Wednesday, February 08, 2023

Praesentia Realis

 A recent article, The Eucharist is about more than the real presence, by Thomas Reese, got a great deal of (deserved) pushback on social media recently. I normally wouldn't pay much attention to it, as Fr. Reese is famously one of those modern priests who likes talking about how to make theology relevant to the broader culture yet whose shaky grasp of theology is balanced by a nearly non-existent grasp of what is appealing to the broader culture. However, one paragraph in the article caught my attention:

Since my critics often accuse me of heresy, before I go further, let me affirm that I believe in the real presence of Christ in the Eucharist. I just don't believe in transubstantiation because I don't believe in prime matter, substantial forms and accidents that are part of Aristotelian metaphysics.

As people have pointed out, the doctrine of transubstantiation isn't based on Aristotelian metaphysics; the Fourth Lateran Council defined it as a dogma before Aristotelianism had made a comeback, and the metaphysics of Aristotle himself doesn't have the resources for talking about transubstantiation. All the major scholastics had to make modifications to the metaphysics in order to discuss the doctrine. Thus transubstantiation makes no appeal to Aristotelian metaphysics, and the doctrine is not based on any considerations arising from Aristotelian metaphysics. But this wasn't really what caught my eye. What caught my eye was that the way real presence is being talked about here was a little odd. I couldn't figure why, at first, in part because Fr. Reese never explicitly says what he means by 'real presence', which obscures the oddity, but it was bugging me. And finally I realized it: Fr. Reese can say something like this paragraph because he doesn't know what 'real presence' means.

The give-away is that he dismisses 'prime matter', 'substantial forms', and 'accidents' as technical terms and contrasts these with 'real presence'. But the 'real' in 'real presence' is a technical term, not a colloquial one. It always has been. It does not mean 'genuine' or 'true'. (If you want to say that you believe that Christ is truly present in the Eucharist, you say, "Christ is truly present in the Eucharist". This is a precondition for real presence, but is a much weaker claim.) Saying you believe in the real presence is not equivalent to saying that you believe that Christ is really present in the Eucharist, if by that you are just using 'really' as a colloquial synonym for 'truly' or 'actually'. The real presence of Christ in the Eucharist is His being, Himself, in the Eucharist -- not merely in an extended sense, not merely by proxy, not merely by sign, not merely by action, not merely in part, but Christ, himself, in his very person, present in the Eucharist. A technical way to say this would be something like "Christ is present as res". That's where the word 'real' comes from. Another technical way to state it is that Christ is present in proprietate naturae et veritate substantiae, in His proper nature and true substance. Aquinas, with his typical simplicity, likes to describe it by saying, "Christ as a whole is in the sacrament" or "The entire Christ is in the sacrament."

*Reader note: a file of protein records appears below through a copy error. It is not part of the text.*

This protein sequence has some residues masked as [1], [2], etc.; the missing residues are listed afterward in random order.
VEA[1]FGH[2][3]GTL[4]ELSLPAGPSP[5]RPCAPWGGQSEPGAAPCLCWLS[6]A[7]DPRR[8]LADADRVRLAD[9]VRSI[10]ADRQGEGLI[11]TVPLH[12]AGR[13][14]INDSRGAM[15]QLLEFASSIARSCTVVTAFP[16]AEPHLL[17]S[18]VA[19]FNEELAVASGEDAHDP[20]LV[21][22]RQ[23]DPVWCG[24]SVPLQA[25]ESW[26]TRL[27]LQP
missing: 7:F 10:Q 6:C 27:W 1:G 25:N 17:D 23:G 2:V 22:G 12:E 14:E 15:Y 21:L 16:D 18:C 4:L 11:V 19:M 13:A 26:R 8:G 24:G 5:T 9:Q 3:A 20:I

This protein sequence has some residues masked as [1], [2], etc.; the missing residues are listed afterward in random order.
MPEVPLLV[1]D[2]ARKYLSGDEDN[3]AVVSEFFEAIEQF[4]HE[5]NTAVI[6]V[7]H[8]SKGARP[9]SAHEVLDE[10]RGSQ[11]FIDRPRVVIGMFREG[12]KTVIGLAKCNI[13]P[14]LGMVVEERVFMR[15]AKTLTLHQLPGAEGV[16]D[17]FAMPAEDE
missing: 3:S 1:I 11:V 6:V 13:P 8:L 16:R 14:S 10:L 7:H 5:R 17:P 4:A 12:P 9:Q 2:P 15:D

I suppose it's not surprising that contemporary Catholics show increasing confusion when asked about the real presence if the priests are misreading 'real presence' as a colloquial label rather than a technical label based on a highly specialized meaning of 'real'. And I suppose it's not surprising that Fr. Reese thinks the Eucharist is about more than the real presence if he doesn't understand that 'real presence' here is a technical philosophical way of indicating something like 'Christ Himself in the fullness of what He is'. But I also suppose that a man who doesn't know this probably should not be giving people advice about Eucharistic renewal.